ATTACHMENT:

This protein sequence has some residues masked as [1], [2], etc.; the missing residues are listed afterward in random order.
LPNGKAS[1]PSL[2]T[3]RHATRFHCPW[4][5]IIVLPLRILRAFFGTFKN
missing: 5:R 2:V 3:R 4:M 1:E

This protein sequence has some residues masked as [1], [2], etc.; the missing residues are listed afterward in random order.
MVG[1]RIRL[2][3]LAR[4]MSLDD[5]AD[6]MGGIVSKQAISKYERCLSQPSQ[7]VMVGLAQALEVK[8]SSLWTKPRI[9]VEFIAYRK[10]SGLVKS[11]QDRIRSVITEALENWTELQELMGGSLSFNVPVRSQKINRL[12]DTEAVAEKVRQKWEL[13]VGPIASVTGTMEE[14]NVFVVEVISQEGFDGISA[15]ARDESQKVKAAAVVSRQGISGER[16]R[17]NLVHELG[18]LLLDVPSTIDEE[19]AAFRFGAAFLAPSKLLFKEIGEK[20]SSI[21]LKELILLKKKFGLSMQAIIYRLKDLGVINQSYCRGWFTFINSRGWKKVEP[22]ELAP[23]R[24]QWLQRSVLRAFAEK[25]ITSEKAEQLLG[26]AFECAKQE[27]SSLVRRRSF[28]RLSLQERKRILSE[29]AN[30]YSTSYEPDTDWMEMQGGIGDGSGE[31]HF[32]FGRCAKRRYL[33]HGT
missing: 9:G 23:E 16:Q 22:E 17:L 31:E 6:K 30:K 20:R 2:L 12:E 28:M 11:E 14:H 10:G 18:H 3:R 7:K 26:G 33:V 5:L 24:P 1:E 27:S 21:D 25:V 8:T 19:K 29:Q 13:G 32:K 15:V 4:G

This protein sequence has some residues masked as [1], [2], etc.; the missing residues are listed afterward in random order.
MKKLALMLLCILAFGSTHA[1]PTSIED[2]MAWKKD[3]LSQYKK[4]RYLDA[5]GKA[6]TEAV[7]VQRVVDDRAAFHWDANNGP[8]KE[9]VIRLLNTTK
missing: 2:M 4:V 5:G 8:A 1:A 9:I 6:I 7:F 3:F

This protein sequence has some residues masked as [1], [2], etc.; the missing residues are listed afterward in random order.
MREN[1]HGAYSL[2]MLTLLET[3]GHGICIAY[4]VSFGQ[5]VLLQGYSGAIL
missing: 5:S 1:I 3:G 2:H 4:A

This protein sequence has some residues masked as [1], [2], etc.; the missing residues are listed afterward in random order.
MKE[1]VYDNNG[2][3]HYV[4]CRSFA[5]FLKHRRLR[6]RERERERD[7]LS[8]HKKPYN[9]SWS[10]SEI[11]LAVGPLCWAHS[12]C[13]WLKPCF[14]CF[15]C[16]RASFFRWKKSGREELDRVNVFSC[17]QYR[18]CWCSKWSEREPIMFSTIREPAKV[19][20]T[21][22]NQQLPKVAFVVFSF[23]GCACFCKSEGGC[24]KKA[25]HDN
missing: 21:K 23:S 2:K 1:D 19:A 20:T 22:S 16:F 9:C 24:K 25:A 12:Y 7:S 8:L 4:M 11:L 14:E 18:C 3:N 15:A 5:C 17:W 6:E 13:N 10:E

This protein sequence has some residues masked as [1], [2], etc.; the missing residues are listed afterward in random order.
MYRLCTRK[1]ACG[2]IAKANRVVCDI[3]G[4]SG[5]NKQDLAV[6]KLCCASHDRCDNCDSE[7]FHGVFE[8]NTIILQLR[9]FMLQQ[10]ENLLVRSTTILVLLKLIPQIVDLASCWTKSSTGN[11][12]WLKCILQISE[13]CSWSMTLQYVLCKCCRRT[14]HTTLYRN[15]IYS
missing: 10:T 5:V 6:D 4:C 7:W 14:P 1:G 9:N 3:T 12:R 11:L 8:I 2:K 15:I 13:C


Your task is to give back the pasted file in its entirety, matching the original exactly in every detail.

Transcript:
This protein sequence has some residues masked as [1], [2], etc.; the missing residues are listed afterward in random order.
LPNGKAS[1]PSL[2]T[3]RHATRFHCPW[4][5]IIVLPLRILRAFFGTFKN
missing: 5:R 2:V 3:R 4:M 1:E

This protein sequence has some residues masked as [1], [2], etc.; the missing residues are listed afterward in random order.
MVG[1]RIRL[2][3]LAR[4]MSLDD[5]AD[6]MGGIVSKQAISKYERCLSQPSQ[7]VMVGLAQALEVK[8]SSLWTKPRI[9]VEFIAYRK[10]SGLVKS[11]QDRIRSVITEALENWTELQELMGGSLSFNVPVRSQKINRL[12]DTEAVAEKVRQKWEL[13]VGPIASVTGTMEE[14]NVFVVEVISQEGFDGISA[15]ARDESQKVKAAAVVSRQGISGER[16]R[17]NLVHELG[18]LLLDVPSTIDEE[19]AAFRFGAAFLAPSKLLFKEIGEK[20]SSI[21]LKELILLKKKFGLSMQAIIYRLKDLGVINQSYCRGWFTFINSRGWKKVEP[22]ELAP[23]R[24]QWLQRSVLRAFAEK[25]ITSEKAEQLLG[26]AFECAKQE[27]SSLVRRRSF[28]RLSLQERKRILSE[29]AN[30]YSTSYEPDTDWMEMQGGIGDGSGE[31]HF[32]FGRCAKRRYL[33]HGT
missing: 9:G 23:E 16:Q 22:E 17:L 31:E 6:K 30:K 20:R 2:L 12:E 28:M 11:E 14:H 10:G 18:H 3:R 7:K 26:G 33:V 5:L 24:P 1:E 27:S 21:D 25:V 8:T 19:K 29:Q 13:G 32:K 15:V 4:G

This protein sequence has some residues masked as [1], [2], etc.; the missing residues are listed afterward in random order.
MKKLALMLLCILAFGSTHA[1]PTSIED[2]MAWKKD[3]LSQYKK[4]RYLDA[5]GKA[6]TEAV[7]VQRVVDDRAAFHWDANNGP[8]KE[9]VIRLLNTTK
missing: 2:M 4:V 5:G 8:A 1:A 9:I 6:I 7:F 3:F

This protein sequence has some residues masked as [1], [2], etc.; the missing residues are listed afterward in random order.
MREN[1]HGAYSL[2]MLTLLET[3]GHGICIAY[4]VSFGQ[5]VLLQGYSGAIL
missing: 5:S 1:I 3:G 2:H 4:A

This protein sequence has some residues masked as [1], [2], etc.; the missing residues are listed afterward in random order.
MKE[1]VYDNNG[2][3]HYV[4]CRSFA[5]FLKHRRLR[6]RERERERD[7]LS[8]HKKPYN[9]SWS[10]SEI[11]LAVGPLCWAHS[12]C[13]WLKPCF[14]CF[15]C[16]RASFFRWKKSGREELDRVNVFSC[17]QYR[18]CWCSKWSEREPIMFSTIREPAKV[19][20]T[21][22]NQQLPKVAFVVFSF[23]GCACFCKSEGGC[24]KKA[25]HDN
missing: 21:K 23:S 2:K 1:D 19:A 20:T 22:S 16:F 9:C 24:K 25:A 12:Y 7:S 8:L 4:M 11:L 14:E 18:C 3:N 15:A 5:C 17:W 6:E 13:N 10:E

This protein sequence has some residues masked as [1], [2], etc.; the missing residues are listed afterward in random order.
MYRLCTRK[1]ACG[2]IAKANRVVCDI[3]G[4]SG[5]NKQDLAV[6]KLCCASHDRCDNCDSE[7]FHGVFE[8]NTIILQLR[9]FMLQQ[10]ENLLVRSTTILVLLKLIPQIVDLASCWTKSSTGN[11][12]WLKCILQISE[13]CSWSMTLQYVLCKCCRRT[14]HTTLYRN[15]IYS
missing: 10:T 5:V 6:D 4:C 7:W 14:P 1:G 9:N 3:T 12:R 11:L 8:I 2:K 15:I 13:C